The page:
Is Your Church Vulnerable to Vandalism?

by Bob Dasal

As a boy I attended a church that never locked its doors. Today that church has double locks on the doors. What happened? Vandalism. It's a problem churches across the county are facing. It could happen to your church. You need to understand the steps to take to help protect your church's property and buildings.                     

These stories are recent samples of what's happening across the country:

<![if !supportLists]>         <![endif]>In Cincinnati, Ohio, a man broke into the Church of God on Straight Street and did more than $40,000 in damage. He was charged with two felony counts: breaking and entering and vandalism.

<![if !supportLists]>         <![endif]>Coming to church before Sunday morning services, the pastor of the Union Church of Cupertino, California, found himself sloshing around in several inches of water. Sometime during the night someone had put a garden hose through the mail slot in the office door and turned on the water, causing severe water damage to the church's main office, pastor's office, and a conference room. In addition to the floors, carpets and walls in the offices, the furniture was damaged and had to be replaced. Because the damage was covered on an insurance policy, the incident ended up costing the church "only" the $1,000 deductible exclusion.

<![if !supportLists]>         <![endif]>In Charlotte, North Carolina, vandals caused extensive damage to the Liberty Baptist Church. The church suffered an estimated $25,000 in damages that included broken windows, water fountains knocked off walls, holes in walls, and fire extinguishers discharged.

<![if !supportLists]>         <![endif]>In Dayton, Ohio, Our Lady of Immaculate Conception Church experienced several vandalism incidents within a few months. Artwork and other property worth hundreds of thousands of dollars were vandalized, and the church had to pay for the repairs each time.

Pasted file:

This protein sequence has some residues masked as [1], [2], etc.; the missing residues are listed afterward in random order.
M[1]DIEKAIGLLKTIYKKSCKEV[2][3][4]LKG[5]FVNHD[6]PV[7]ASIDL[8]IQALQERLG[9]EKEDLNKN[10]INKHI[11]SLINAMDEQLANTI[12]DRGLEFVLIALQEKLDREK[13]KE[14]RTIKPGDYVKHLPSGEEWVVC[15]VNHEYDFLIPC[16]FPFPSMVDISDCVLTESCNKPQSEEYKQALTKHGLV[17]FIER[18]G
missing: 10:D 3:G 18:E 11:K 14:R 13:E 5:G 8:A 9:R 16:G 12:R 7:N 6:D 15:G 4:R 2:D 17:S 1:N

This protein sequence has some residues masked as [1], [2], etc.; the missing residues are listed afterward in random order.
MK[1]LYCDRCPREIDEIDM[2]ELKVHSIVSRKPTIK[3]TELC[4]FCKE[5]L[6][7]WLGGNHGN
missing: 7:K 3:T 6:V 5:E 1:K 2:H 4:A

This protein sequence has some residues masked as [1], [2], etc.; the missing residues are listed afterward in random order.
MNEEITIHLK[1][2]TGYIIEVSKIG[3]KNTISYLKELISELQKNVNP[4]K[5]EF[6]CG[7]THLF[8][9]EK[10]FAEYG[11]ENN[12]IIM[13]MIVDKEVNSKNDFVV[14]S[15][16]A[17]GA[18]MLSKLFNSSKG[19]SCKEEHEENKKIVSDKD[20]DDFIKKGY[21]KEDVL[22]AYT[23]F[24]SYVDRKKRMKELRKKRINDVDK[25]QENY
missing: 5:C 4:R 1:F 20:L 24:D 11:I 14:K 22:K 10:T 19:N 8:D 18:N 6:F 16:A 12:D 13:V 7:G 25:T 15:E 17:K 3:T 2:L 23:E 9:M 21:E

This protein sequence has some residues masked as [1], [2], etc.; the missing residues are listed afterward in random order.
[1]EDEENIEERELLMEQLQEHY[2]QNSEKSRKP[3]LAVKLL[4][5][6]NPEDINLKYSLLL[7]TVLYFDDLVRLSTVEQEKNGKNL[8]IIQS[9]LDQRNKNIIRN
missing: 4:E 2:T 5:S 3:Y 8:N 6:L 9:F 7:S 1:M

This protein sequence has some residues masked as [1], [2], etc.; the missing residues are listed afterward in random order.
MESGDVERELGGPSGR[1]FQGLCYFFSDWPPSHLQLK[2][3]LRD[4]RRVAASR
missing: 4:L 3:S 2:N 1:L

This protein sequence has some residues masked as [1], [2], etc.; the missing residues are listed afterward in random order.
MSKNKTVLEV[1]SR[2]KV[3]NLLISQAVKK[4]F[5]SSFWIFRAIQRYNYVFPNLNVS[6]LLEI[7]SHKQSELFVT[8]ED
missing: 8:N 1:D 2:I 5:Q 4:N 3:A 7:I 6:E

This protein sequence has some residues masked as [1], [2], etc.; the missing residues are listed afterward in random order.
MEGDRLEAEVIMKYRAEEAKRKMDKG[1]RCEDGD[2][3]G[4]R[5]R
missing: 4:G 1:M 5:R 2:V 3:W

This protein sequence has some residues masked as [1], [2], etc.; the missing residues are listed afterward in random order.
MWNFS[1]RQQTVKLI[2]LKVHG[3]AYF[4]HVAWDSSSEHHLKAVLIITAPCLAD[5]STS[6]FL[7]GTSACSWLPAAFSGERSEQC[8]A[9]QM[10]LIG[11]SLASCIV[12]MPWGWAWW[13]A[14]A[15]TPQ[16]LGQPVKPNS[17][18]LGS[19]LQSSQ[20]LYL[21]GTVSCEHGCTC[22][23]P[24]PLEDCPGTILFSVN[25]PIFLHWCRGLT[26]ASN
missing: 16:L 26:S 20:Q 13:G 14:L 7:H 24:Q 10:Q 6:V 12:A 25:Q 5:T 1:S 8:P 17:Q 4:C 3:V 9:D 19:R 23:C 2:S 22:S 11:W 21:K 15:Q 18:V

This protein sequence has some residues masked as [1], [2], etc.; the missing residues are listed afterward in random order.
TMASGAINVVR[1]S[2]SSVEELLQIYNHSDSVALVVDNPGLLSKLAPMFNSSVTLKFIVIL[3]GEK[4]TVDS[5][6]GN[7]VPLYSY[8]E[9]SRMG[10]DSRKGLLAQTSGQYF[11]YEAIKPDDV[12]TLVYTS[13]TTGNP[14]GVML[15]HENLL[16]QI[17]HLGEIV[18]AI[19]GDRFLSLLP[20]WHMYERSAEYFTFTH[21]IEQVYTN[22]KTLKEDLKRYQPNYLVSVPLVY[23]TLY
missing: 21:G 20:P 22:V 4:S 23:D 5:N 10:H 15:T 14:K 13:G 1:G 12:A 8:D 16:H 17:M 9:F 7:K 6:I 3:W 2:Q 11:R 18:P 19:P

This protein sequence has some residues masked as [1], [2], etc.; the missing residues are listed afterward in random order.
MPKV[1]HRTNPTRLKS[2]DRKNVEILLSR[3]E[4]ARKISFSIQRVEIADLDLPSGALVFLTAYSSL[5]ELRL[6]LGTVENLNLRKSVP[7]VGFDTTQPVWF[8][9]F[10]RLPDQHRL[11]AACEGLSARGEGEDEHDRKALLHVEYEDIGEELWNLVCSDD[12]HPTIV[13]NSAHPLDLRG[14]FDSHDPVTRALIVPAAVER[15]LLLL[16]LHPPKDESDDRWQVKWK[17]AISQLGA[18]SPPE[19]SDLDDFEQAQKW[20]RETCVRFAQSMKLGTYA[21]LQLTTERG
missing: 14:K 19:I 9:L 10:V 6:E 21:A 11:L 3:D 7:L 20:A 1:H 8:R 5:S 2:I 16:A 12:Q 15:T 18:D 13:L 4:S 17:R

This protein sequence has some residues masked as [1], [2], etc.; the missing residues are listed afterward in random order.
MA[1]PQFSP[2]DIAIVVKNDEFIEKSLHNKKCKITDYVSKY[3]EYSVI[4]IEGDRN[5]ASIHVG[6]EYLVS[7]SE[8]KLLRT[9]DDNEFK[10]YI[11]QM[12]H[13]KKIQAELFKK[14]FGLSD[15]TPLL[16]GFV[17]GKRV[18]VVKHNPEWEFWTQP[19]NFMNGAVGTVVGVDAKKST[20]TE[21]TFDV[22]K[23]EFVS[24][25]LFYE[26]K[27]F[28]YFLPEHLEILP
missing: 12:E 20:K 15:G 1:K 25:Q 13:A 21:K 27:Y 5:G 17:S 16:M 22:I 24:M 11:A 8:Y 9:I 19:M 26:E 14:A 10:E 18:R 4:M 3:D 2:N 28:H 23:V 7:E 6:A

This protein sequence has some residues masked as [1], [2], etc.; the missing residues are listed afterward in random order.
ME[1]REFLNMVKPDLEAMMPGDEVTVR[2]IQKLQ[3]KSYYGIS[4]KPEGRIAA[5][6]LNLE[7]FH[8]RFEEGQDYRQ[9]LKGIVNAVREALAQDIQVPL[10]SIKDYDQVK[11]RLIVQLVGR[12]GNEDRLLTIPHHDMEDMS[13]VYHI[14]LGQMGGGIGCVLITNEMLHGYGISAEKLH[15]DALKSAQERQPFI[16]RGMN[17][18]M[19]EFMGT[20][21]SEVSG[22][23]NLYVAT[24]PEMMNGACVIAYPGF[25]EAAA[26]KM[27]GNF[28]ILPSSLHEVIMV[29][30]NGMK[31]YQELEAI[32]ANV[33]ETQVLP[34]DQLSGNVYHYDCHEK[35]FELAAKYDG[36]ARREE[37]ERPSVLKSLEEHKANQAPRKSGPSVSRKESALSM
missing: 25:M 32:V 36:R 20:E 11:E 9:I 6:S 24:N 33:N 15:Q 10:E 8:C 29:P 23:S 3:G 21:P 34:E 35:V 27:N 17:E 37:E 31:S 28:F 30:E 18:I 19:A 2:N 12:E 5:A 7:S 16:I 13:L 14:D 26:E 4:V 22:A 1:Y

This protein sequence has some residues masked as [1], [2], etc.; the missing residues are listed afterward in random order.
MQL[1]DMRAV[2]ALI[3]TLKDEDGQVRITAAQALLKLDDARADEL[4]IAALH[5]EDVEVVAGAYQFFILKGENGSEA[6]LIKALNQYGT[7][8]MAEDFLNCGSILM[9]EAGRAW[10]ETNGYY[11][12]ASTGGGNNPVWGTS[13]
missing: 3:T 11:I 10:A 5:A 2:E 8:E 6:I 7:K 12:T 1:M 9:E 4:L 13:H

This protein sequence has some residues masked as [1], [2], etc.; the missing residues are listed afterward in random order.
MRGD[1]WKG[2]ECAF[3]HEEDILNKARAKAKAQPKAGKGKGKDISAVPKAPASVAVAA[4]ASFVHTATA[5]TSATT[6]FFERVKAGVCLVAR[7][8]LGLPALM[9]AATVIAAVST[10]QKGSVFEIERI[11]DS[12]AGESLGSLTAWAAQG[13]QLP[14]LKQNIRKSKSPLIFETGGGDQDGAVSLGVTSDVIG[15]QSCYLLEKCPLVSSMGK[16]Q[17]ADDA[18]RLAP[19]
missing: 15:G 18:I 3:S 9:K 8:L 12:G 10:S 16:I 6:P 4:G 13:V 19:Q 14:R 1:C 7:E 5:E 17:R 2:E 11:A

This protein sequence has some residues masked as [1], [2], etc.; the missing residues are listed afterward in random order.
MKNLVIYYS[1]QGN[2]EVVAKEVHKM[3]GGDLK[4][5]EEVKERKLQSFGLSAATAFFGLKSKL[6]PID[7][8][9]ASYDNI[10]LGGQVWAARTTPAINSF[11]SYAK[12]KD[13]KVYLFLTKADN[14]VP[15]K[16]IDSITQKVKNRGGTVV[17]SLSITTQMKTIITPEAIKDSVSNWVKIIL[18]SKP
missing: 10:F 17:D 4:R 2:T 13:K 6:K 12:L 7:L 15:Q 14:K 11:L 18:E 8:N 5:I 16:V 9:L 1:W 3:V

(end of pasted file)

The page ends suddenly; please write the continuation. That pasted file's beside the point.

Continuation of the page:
<![if !supportLists]>         <![endif]>The Sequoyah Baptist Tabernacle in Chattanooga, Tennessee, was vandalized when satanic symbols were painted on one of the church entrances. The crime remains unsolved two years later.

<![if !supportLists]>         <![endif]>And finally, remember the church burnings of the late 1990s.

In the past the term vandalism was mainly associated with teenagers. A closer look shows vandalism has evolved into more than just an activity for teens. More and more church vandalism is associated with prejudice, gangs, racial supremacy, and satanic rituals. And as our examples show it involves much more than just graffiti on walls and can result in extensive damage or even total destruction of church property. Every church is a potential target for vandals.

The good news is that churches can do something to minimize the threat. Here are some ways churches can make it less likely they will be victimized:

<![if !supportLists]>         <![endif]>What is good security against street crimes, parking lot crime, and burglary is also good protection against vandalism. Measures you could take include adequate door and windows locks and well-lighted parking lots. Another measure-and every month more and more churches are doing this-is to equip your property with intrusion detection devices. With the cost of technology coming down and the marked improvement of the equipment, this is both affordable and effective.

<![if !supportLists]>         <![endif]>Proper exterior lighting of the church complex is essential. You can be certain that vandals don't like to be in the spotlight, so motion lights and dusk-to-dawn lights are helpful deterrents. Criminal activity flourishes in dimly lighted areas.

<![if !supportLists]>         <![endif]>Limit access to church property. People should not be able to go behind the church, out of sight, when the church building is not in use. If left open it could provide "cover" for criminal activity. Remember, in Florida, the body of a missing teenage girl was found behind a church.

Every church should adopt a crime prevention plan. The plan should include:

<![if !supportLists]>         <![endif]>A policy allowing no one in the church building(s) alone.

<![if !supportLists]>         <![endif]>A complete inventory, with photographs, of all valuables in the building.

<![if !supportLists]>         <![endif]>A "Church Watch" program with neighbors to help keep an eye on the facility when there are no church functions going on.

<![if !supportLists]>         <![endif]>Church vehicles should be kept in a well-lighted area and parked far enough apart so trespassers can be spotted. Vandals intending to paint graffiti will feel very uncomfortable and probably won't stay.

<![if !supportLists]>         <![endif]>The people responsible for securing the building after services or activities should make sure they check out every area. If certain areas are not to be used they should be locked, thus denying potential vandals a place to hide.

"Be on your guard" (Luke 21:36) is a pronouncement church leaders should heed. If you believe it won't happen in your church, you increase the likelihood of its occurrence by ignoring the potential. More than ever, churches must be watchful and take precautions to protect what God has so graciously entrusted to their care.

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